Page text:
Comparative analysis of microbial diversity and bacterial seedling disease-suppressive activity in organic-farmed and standardized commercial conventional soils for rice nursery cultivation

Hideki Takahashi, Yuko Matsushita, Toyoaki Ito, Yutaka Nakai, Masami Nanzyo, Takashi Kobayashi, Shinji Iwaishi, Tomoyoshi Hashimoto, Shuhei Miyashita, Toshiyuki Morikawa, Shigenobu Yoshida, Seiya Tsushima, Sugihiro Ando

Research output: Contribution to journalArticlepeer-review

3 Citations (Scopus)

Abstract

The outbreak of rice plant diseases can be effectively suppressed in organic farming systems. However, the mechanisms of disease suppression by organic farming systems are not well understood. When Burkholderia-infected rice seeds were sown and cultivated on nine organic-farmed soils which were supplied by nine independent organic rice farmers or standardized commercial conventional soils, the emergence of bacterial seedling diseases was suppressed to equivalent degrees in nine organic-farmed soils, whereas the diseases occurred in two commercial conventional soils. In any organic or commercial conventional soil sown with healthy rice seeds as a control, the diseases did not appear. Upon physicochemical analysis of the nine organic-farmed soils, component common to these organic-farmed soils seemed to not be directly associated with disease-suppressive activity. However, microbiome analyses indicated that the bacterial population in these nine organic-farmed soils was more diverse than those in commercial conventional soils. Intriguingly, the diverse bacterial population structures of organic-farmed soils were preserved after irrigating and sowing rice seeds, but that of commercial conventional soils was clearly changed by them. Thus, organic-farmed soils seem to maintain robust bacterial populations despite the irrigation and seedling growth. Indeed, pathogenic Burkholderia in infected rice seeds also did not proliferate in the seedling grown on organic-farmed soils. Taken together, the common feature of organic-farmed soils might be the correlation between bacterial seedling disease-suppressive activity and higher robustness of the diversified microbiome.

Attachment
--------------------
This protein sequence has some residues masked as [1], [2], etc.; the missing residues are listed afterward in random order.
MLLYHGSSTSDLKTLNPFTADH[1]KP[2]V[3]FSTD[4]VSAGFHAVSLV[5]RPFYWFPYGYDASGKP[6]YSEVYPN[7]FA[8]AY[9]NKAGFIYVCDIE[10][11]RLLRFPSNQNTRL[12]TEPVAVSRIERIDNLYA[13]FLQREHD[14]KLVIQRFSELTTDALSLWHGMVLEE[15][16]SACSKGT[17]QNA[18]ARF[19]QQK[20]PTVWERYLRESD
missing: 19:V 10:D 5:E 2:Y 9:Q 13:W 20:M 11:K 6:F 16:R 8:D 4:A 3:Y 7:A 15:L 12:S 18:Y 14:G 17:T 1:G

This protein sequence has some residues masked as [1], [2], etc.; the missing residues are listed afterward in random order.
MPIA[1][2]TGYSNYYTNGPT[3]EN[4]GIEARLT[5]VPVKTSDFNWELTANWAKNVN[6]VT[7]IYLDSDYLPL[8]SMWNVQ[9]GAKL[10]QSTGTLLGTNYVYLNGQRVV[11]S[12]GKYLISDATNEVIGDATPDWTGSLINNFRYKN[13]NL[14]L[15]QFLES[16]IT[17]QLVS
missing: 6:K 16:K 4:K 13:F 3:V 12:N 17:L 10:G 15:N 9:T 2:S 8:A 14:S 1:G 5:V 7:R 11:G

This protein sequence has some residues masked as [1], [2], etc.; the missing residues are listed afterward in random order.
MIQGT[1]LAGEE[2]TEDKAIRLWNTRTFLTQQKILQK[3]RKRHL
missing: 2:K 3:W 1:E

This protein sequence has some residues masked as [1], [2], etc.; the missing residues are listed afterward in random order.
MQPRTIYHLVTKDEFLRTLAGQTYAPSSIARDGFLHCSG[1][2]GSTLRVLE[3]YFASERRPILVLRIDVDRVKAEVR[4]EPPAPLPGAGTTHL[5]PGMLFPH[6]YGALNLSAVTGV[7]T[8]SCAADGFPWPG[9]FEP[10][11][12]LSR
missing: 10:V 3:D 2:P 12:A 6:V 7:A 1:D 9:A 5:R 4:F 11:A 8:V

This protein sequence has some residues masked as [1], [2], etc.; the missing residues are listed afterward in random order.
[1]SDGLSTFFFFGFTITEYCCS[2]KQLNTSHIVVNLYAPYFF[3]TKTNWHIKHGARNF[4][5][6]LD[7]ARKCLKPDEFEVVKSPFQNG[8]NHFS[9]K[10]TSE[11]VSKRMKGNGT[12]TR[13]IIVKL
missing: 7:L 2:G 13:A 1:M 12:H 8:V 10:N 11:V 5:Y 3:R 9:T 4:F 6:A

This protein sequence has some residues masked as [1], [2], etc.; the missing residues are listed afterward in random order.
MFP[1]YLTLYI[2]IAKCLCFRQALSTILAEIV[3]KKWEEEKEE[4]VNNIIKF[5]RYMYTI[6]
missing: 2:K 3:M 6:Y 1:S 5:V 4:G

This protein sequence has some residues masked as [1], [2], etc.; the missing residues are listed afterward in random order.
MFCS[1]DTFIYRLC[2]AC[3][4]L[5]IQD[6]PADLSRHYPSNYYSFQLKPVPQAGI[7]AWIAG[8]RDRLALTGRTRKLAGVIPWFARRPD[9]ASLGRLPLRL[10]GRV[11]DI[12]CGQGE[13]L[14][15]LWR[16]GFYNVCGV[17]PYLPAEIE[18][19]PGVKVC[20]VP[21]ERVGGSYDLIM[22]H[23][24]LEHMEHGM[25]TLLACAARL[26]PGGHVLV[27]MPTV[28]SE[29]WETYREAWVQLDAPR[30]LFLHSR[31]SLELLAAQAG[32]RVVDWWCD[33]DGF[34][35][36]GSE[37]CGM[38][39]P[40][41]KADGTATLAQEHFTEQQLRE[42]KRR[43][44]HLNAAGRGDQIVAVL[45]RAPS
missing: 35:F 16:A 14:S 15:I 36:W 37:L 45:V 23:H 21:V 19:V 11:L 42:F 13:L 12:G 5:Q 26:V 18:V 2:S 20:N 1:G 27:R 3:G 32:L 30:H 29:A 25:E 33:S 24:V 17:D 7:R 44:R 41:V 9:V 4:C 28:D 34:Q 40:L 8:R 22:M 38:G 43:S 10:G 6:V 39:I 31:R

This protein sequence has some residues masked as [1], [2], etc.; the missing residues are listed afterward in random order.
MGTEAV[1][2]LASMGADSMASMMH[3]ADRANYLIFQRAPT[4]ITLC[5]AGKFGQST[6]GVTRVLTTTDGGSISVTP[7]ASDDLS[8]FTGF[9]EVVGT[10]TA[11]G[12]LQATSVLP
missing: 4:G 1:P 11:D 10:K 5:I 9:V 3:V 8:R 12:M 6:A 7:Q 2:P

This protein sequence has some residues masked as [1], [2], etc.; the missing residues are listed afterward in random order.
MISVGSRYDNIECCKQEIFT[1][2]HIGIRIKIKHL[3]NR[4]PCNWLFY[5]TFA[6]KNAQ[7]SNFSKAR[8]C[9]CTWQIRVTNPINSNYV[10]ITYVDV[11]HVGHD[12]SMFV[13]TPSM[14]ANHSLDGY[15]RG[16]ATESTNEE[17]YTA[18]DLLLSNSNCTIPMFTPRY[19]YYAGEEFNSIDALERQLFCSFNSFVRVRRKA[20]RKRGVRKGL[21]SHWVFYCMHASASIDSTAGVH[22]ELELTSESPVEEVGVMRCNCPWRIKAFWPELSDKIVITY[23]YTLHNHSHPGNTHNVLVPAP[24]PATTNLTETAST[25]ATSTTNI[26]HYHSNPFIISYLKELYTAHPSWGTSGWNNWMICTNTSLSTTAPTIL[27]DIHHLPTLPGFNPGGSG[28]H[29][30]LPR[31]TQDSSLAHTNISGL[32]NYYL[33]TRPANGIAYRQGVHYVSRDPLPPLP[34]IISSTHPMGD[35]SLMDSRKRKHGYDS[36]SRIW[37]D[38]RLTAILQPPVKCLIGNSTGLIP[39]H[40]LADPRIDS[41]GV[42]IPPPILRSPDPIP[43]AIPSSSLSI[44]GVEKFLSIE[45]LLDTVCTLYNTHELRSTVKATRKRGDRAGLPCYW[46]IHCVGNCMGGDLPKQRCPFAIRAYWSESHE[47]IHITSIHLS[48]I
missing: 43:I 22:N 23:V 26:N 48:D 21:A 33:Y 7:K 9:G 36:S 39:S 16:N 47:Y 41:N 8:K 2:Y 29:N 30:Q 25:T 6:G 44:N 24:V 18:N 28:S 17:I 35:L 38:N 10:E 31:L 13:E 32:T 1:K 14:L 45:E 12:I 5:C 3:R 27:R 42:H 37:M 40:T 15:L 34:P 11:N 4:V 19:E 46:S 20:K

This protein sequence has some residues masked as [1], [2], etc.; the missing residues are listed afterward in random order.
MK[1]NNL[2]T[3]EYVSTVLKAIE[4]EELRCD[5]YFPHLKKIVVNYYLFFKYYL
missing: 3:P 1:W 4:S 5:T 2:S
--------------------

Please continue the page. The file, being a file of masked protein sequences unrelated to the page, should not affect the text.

Original languageEnglish
Pages (from-to)249-264
Number of pages16
JournalJournal of Phytopathology
Volume166
Issue number4
DOIs
Publication statusPublished - 2018 Apr

Keywords

  • Burkholderia glumae
  • Burkholderia plantarii
  • evenness
  • rice bacterial blight disease
  • rice bacterial seedling damping-off disease
  • richness
  • soil micro-organisms

ASJC Scopus subject areas

  • Physiology
  • Agronomy and Crop Science
  • Genetics
  • Plant Science

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